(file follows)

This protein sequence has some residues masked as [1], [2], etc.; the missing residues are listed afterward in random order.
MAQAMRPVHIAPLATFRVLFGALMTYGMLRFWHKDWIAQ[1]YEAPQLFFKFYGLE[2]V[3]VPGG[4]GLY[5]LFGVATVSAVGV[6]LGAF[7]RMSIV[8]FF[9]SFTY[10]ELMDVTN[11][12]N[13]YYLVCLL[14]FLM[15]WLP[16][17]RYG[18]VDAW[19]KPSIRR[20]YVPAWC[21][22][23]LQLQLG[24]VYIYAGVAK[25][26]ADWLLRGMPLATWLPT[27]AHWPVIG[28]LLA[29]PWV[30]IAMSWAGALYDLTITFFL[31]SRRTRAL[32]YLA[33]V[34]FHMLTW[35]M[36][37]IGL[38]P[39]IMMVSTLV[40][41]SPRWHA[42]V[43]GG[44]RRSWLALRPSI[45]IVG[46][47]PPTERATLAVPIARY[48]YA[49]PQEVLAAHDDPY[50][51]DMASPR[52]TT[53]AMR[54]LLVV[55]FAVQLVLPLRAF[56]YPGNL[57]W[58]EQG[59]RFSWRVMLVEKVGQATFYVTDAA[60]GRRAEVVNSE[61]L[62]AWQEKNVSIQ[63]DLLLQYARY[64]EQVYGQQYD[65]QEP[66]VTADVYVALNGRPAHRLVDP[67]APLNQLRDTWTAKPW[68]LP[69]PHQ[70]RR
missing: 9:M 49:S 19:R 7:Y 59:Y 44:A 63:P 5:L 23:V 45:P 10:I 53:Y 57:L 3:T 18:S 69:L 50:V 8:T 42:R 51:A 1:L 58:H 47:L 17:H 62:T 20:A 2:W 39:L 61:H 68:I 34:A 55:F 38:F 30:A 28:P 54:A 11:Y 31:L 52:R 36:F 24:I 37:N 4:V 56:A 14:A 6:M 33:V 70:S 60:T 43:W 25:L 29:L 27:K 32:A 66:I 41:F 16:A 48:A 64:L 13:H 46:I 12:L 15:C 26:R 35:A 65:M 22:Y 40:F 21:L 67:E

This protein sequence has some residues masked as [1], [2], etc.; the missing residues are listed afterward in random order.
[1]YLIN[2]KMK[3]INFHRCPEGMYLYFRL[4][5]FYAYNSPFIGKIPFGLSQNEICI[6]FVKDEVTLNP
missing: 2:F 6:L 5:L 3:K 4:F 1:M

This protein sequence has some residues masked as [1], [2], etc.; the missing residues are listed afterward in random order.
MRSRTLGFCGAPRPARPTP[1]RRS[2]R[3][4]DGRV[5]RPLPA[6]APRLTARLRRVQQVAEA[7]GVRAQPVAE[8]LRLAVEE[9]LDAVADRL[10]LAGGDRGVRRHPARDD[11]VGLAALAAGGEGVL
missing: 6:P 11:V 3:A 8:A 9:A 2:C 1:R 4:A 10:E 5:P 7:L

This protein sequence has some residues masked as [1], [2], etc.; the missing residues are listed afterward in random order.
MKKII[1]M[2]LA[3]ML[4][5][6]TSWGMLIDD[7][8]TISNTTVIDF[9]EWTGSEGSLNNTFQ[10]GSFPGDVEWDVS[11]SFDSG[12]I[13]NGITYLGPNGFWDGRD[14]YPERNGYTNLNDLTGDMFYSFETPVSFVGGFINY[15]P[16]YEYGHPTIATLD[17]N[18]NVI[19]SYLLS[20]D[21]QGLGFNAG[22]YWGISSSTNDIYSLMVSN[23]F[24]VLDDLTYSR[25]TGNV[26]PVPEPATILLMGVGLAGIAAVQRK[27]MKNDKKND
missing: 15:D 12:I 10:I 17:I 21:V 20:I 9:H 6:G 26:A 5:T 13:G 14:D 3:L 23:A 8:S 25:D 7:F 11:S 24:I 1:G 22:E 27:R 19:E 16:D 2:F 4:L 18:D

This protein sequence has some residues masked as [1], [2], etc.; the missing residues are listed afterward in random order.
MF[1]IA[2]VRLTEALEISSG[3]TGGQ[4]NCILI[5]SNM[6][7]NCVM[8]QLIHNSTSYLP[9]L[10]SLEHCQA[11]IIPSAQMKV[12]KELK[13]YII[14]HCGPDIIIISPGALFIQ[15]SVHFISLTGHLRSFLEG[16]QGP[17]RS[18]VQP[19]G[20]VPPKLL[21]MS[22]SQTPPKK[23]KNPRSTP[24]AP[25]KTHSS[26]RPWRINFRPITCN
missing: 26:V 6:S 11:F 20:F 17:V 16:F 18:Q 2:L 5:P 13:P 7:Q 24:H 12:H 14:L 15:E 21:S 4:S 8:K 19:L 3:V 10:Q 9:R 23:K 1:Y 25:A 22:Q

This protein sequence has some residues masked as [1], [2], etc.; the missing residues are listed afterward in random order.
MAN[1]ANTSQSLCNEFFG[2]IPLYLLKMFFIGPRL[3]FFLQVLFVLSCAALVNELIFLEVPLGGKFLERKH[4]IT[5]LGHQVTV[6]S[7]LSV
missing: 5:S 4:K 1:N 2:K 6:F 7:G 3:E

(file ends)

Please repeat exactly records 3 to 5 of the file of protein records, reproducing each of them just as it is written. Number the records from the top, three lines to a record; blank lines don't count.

This protein sequence has some residues masked as [1], [2], etc.; the missing residues are listed afterward in random order.
MRSRTLGFCGAPRPARPTP[1]RRS[2]R[3][4]DGRV[5]RPLPA[6]APRLTARLRRVQQVAEA[7]GVRAQPVAE[8]LRLAVEE[9]LDAVADRL[10]LAGGDRGVRRHPARDD[11]VGLAALAAGGEGVL
missing: 6:P 11:V 3:A 8:A 9:A 2:C 1:R 4:A 10:E 5:P 7:L

This protein sequence has some residues masked as [1], [2], etc.; the missing residues are listed afterward in random order.
MKKII[1]M[2]LA[3]ML[4][5][6]TSWGMLIDD[7][8]TISNTTVIDF[9]EWTGSEGSLNNTFQ[10]GSFPGDVEWDVS[11]SFDSG[12]I[13]NGITYLGPNGFWDGRD[14]YPERNGYTNLNDLTGDMFYSFETPVSFVGGFINY[15]P[16]YEYGHPTIATLD[17]N[18]NVI[19]SYLLS[20]D[21]QGLGFNAG[22]YWGISSSTNDIYSLMVSN[23]F[24]VLDDLTYSR[25]TGNV[26]PVPEPATILLMGVGLAGIAAVQRK[27]MKNDKKND
missing: 15:D 12:I 10:I 17:I 21:V 20:I 9:H 6:G 26:A 5:T 13:G 14:D 3:L 23:A 8:S 25:D 7:F 11:S 24:I 1:G 22:E 27:R 19:E 16:D 2:F 4:L 18:D

This protein sequence has some residues masked as [1], [2], etc.; the missing residues are listed afterward in random order.
MF[1]IA[2]VRLTEALEISSG[3]TGGQ[4]NCILI[5]SNM[6][7]NCVM[8]QLIHNSTSYLP[9]L[10]SLEHCQA[11]IIPSAQMKV[12]KELK[13]YII[14]HCGPDIIIISPGALFIQ[15]SVHFISLTGHLRSFLEG[16]QGP[17]RS[18]VQP[19]G[20]VPPKLL[21]MS[22]SQTPPKK[23]KNPRSTP[24]AP[25]KTHSS[26]RPWRINFRPITCN
missing: 26:V 6:S 11:F 20:F 17:V 16:F 18:Q 2:L 5:P 13:P 7:Q 24:H 12:H 14:L 15:E 21:S 4:S 8:K 19:L 3:V 10:Q 9:R 23:K 1:Y 25:A 22:Q